NAC has repaired the bridge near Peden's Point as a one of gesture. Still a considerable amount of outstanding work to be undertaken. Who owns the Lynn Glen walk has still to be determined. Dalry Community Development Hub steering group hope to …
'We'll get through this you said,gripping my hand. 'Together we can beat anything.'
I smiled through my tears. It was such a relief to hear you say that, Kes. For weeks I'd been facing my fears alone. I suspected I had cancer.
I hadn't felt right since I'd conceived. I felt sick and really tired all the time. More than you should when your pregnant. I felt so different from when we were expecting our daughter Jordan. Now she was 3, autistic, and we were expecting our second child when this happened.
Cancer runs in our family and I'd often worried about getting it. I was only 28. I shouldn't have had to worry but I had this gut awful feeling. I tried to push my fears to the back of my mind. I couldn't mention the 'C' word. What if I needed treatment straight away? It was too much of a risk for my unborn baby. I couldn't face the idea of losing her. Now here i was, 8 months pregnant and in the Ayshire Central Hospital in Irvine being tested for Cancer.
You'd rushed me in that morning, when I started bleeding. We were both so scared. The baby was fine thank god!
But I wasn't.
The doctor found a tumour thesize of a tennis ball on my cervix.
They were sending me for emergency tests to see if it was cancer. The weird thing was, it felt like a huge weight had been lifted off my shoulders.
You knew now and that made things so much better.
You're such a positive person That's what first attracted me to you when we met (well that and your smouldering good looks). You believed that a good positive attitude could cure most things. I'd hoped it help cure me, if the worst happened. In the meantime, all we could do was wait and hope.
The next morning a doctor came to see us. He confirmed my fears. 'I'm afraid you've got cervical cancer.' he sadi. 'The baby will be delivered by Caesarean.'
All this time Kes, you stayed calm. You must have been panicking, but you didn't let it show.
'Your going to make it,' you said. squeezing my hand again.
You were there the following morning as I was wheeled into theatre, telling me everything would be ok.
Our baby girl - we named her Aaron - was perfect and a healthy 8lb 7oz. (Kinda glad it wasn't a vaginal birth)!!!! I cradled her in my arms and all the fears I ad melted away.
Me and Aaron were taken into the recovery room. You came, too, and the two of us chatted as Aaron slept.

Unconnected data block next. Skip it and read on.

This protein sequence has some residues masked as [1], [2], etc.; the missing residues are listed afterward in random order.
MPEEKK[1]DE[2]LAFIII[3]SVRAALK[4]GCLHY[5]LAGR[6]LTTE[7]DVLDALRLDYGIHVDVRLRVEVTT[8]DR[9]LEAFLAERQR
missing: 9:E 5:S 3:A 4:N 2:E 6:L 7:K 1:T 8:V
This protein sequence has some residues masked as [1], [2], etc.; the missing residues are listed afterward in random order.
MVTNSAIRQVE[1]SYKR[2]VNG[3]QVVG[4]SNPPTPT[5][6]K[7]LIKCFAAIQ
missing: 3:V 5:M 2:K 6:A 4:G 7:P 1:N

Then suddenly your face went as white as a sheet. You froze for a second. It was the first time I'd ever seen you afraid.
'I'd better get a doctor,' you said.
Next thing I knew there were doctors and nurses all around me, wrapping me in blankets.
"Everything's goig to be alright, Sweet. Don't you worry,' you whispered.
That was the last thing I remember. When I came round, you were sitting beside my hospital bed, gently stroking my hand.
'What happened?' I mumbled.
'You started haemorrhaging, sweet. They had to operate. I was so scared i was going to lose you,' you said.
Honey, I'd never seen you so petrified.
'You didn't think I'd leave you, did you?' I joked.
I'd been unconscious for 2 days. You'd had to sign a form allowing the doctors to give me a hysterectomy, but it saved my life.
'Good job we hadn't planned to have anymore kids, and it gets you out of having the snip,' I joked.
I was taking a leaf out of your book. However bad things got, I was going tolook on the bright side. I had 2 wonderful children, I had you, and I was going to fight to stay with you all as hardas I could.
I stayed in hospital for the next 3 weeks. Aaron was with me and you brought Jordan to see us everyday. You filled my room with flowers and gave me special healing crystals to put under my pillow. I was still weak whe me and Aaron were finally allowed home. You made me a bed in the livingroom and took care of us all so well.
A month on (after taking some time to breastfeed and bond with Aaorn) I started a course of chemotherapy and radiotherapy. North Ayrshire Cancer Care - Kilwinning volunteer drivers ferried me to and from hospital never leaving my side, never once complaining when I had my head stuck out of there lovely clean car window being sick!!
Every night, you'd get me to visualise the cancer disappearing from my body.
'Your going to beat this, you told me.'
But the tumour was still there 5 months later despite the intensive treatments. I was devastated. I would've given up hope there and then, if you'd let me. But you wouldn't.
My specialist said I could try 1 more dose of internal radiotherapy - it'd take 24 hours to feed it into my body.
'It's going to be very painful,' he warned.
Not as painful at the thought of losing you and the kids.
I had to lie in a locked room, flat on my back and all alone, while the raiation was slowly pumped into me via long metal rods to the cervix. Those next couple of days felt like a lifetime. All the time, I thought of you and the kids. I had so much to live for. I heard your voice in my head, telling me to take each day one at a time. We had to wait 3 - 4 months to find out whether the treatment had worked.
Finally, we both went to the hospital for the results.
'I'm very pleased to tell you that your tumour has shrunk. The cancer's in remission,' the doctor said.
I felt like the luckiest woman in the world.
10 years on, I'm still in remission. I've been lucky enough to watch my girls grown into beautiful young ladies.
I want to thank you from the bottom of my heart honey (my wee nickname for Kes). Without you, I wouldn't have found the strength to carry on.
your always & forever,